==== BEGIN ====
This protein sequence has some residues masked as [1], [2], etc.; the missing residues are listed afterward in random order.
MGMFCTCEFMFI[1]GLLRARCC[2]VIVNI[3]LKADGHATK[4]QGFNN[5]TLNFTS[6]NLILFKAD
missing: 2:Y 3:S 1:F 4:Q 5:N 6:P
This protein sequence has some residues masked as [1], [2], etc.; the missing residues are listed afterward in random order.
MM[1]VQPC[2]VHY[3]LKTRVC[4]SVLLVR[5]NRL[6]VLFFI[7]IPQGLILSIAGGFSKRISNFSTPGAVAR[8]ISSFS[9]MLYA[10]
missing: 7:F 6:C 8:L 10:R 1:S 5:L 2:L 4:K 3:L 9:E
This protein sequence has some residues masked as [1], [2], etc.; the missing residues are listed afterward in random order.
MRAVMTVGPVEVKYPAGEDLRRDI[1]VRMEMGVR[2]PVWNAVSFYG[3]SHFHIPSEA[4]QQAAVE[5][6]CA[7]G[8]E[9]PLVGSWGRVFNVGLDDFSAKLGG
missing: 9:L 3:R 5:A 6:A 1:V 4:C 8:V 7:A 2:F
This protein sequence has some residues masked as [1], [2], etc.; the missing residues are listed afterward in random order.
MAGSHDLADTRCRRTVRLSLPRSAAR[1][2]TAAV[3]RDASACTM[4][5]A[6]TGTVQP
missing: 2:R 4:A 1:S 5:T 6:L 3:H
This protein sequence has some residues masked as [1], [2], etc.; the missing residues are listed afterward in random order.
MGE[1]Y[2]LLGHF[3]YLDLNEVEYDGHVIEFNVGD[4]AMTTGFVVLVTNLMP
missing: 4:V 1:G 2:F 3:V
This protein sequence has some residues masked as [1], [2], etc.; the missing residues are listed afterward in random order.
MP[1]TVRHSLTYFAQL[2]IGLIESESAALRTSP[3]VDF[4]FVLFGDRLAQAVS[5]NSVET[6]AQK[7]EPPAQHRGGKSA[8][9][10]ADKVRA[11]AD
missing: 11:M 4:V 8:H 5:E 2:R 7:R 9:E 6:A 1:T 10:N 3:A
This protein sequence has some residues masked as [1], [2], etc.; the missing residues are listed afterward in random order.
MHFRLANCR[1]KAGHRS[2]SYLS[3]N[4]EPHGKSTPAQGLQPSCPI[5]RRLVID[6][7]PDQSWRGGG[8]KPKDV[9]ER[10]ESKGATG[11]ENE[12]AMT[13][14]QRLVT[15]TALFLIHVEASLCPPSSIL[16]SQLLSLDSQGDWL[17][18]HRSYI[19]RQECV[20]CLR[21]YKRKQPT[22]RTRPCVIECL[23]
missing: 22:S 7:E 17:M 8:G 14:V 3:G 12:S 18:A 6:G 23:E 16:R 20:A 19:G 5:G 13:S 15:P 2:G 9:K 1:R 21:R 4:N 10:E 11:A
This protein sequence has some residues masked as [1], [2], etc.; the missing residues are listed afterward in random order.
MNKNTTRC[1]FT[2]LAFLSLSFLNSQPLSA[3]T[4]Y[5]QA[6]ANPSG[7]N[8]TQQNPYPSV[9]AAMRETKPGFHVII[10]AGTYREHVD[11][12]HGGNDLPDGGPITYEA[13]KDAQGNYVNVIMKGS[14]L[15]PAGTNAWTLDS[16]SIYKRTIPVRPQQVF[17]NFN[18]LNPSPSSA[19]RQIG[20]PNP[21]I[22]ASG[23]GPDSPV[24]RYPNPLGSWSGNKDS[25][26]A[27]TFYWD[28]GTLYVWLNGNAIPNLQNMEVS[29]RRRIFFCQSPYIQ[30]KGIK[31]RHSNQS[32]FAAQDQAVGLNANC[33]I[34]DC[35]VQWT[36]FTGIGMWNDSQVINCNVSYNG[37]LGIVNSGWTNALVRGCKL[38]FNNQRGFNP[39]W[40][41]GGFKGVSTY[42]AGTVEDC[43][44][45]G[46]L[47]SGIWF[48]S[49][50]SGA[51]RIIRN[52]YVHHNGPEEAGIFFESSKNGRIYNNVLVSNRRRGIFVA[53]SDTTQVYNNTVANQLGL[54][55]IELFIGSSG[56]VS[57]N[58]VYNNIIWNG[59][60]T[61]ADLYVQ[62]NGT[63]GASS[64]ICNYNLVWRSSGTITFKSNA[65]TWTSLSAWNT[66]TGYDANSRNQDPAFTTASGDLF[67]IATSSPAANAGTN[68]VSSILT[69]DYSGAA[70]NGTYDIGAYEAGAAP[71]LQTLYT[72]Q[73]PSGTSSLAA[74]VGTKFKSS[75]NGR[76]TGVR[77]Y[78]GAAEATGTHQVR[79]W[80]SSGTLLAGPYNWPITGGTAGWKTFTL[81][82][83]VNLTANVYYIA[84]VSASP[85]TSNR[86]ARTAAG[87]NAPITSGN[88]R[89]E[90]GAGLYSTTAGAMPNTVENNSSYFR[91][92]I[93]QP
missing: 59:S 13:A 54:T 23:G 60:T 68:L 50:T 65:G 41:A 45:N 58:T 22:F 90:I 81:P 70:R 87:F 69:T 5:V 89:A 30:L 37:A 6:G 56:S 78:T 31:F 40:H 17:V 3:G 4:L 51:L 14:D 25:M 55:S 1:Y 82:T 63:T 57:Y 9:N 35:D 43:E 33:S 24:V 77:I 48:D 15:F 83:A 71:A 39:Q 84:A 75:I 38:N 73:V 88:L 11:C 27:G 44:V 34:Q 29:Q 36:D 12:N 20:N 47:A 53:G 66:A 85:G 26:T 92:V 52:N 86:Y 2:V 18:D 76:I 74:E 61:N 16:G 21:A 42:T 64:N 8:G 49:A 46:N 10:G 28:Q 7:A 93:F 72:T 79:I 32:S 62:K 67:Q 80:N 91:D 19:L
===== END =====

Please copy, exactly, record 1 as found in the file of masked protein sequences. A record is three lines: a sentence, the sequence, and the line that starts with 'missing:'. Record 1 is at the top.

This protein sequence has some residues masked as [1], [2], etc.; the missing residues are listed afterward in random order.
MGMFCTCEFMFI[1]GLLRARCC[2]VIVNI[3]LKADGHATK[4]QGFNN[5]TLNFTS[6]NLILFKAD
missing: 2:Y 3:S 1:F 4:Q 5:N 6:P